Elon Musk, free speech absolutist, is silent about his Saudi partners

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Davide Bonaldo/AP illustration

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Elon Musk is a self-declared “free-speech absolutist” who might let Donald Trump and various Nazis return to action on Twitter. “The bird is freed,” he triumphantly tweeted to his approximately 112 million followers when he officially took over one of the most popular social media sites on Thursday. Musk’s idea of open debate apparently entailed his trolling Hillary Clinton Sunday by tweeting a reply to her with a fake news story positing a made-up theory about the recent attack on House Speaker Nancy Pelosi’s husband Paul.

But Musk’s commitment to absolute freedom of speech is not always so robust. Musk’s biggest partner at Twitter is Saudi Arabia—specifically the country’s Kingdom Holding Company and the private office of Prince Alwaleed bin Talal, a billionaire and member of the kingdom’s large royal family. The Saudis, who helped to finance Musk’s takeover, announced Friday that they are now the second biggest Twitter investor, with a stake worth $1.89 billion.

Dear friend “Chief Twit” @elonmusk

Together all the way 🤝🏻 @Twitter https://t.co/J9rnd013xz pic.twitter.com/bXo6RUaUwk

— الوليد بن طلال (@Alwaleed_Talal) October 28, 2022

Saudi Arabia’s rulers are emphatically not free-speech absolutists. Saudi Crown Prince Mohammed bin Salman is an autocrat who in 2018 approved the kidnapping and assassination of the Washington Post journalist Jamal Khashoggi, according to US intelligence. MBS, as he is known, has since continued to repress speech at home, regularly imprisoning his critics.

Back in 2018, Musk said that because of Khashoggi’s murder, he “probably would not” accept investment from Saudi Arabia’s sovereign wealth fund. As it turns out though, he did. The Saudi fund owns 16.9 percent of the Kingdom Holding Company, Musk’s new partner at Twitter.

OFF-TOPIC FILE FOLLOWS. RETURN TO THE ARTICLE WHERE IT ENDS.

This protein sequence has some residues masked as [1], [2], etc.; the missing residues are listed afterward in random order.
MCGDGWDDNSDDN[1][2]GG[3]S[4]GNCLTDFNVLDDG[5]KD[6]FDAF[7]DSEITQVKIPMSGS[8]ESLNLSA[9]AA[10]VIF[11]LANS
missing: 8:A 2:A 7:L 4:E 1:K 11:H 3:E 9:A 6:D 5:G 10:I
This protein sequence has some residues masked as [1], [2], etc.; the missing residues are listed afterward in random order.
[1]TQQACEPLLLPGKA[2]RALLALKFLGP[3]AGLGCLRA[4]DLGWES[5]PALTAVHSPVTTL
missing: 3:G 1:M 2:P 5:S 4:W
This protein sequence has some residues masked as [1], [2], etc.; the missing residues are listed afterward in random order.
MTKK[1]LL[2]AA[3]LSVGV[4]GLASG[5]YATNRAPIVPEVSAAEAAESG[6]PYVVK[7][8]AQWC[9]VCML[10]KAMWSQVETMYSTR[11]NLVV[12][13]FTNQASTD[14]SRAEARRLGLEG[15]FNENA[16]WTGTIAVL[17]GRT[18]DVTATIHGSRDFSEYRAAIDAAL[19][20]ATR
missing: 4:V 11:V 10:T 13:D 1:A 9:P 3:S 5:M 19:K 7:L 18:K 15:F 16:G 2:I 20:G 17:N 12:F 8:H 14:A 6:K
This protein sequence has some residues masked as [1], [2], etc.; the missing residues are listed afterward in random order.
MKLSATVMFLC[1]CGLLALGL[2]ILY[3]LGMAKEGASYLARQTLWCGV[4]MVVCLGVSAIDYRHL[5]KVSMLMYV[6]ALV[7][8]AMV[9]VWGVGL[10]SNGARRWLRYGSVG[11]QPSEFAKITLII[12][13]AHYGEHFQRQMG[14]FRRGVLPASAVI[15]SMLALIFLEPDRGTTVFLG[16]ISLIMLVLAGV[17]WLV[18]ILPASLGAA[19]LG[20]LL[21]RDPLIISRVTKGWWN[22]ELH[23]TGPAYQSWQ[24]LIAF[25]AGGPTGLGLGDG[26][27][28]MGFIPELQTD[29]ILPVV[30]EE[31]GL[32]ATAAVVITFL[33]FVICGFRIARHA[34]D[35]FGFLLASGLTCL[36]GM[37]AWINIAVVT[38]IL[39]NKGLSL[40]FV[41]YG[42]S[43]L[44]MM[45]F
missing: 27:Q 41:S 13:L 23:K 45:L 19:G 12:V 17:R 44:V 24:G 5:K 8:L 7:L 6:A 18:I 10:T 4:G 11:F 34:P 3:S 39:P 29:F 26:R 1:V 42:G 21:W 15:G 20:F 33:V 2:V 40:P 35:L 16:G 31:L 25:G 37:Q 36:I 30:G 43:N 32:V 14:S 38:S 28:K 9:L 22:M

Musk’s reversal may be explained by the fact that his previous criticism was part of his feud with the Saudi fund because they had failed to publicly back his bid to take Tesla, his car company, private. In a text message to the head of the fund, Yasir Al-Rumayyan, in August 2018, Musk said that due to the fund’s lack of vocal support, “We cannot work together.” That was before Khashoggi’s death. Apparently, money, not the murder of a journalist, was Musk’s main beef with the Saudis.

Earlier this month, Saudi Arabia sentenced Saad Ibrahim Almadi, who holds dual US-Saudi citizenship, to 16 years in prison for tweeting critically about the Saudi regime. Almadi’s son has said the kingdom has tortured his father in prison.

Musk has not weighed in. The world’s richest man will tweet conspiracy theories at Hillary Clinton, and defend the right to do it. But when real freedom of speech is at issue, he seems reluctant to put his money where his mouth is.

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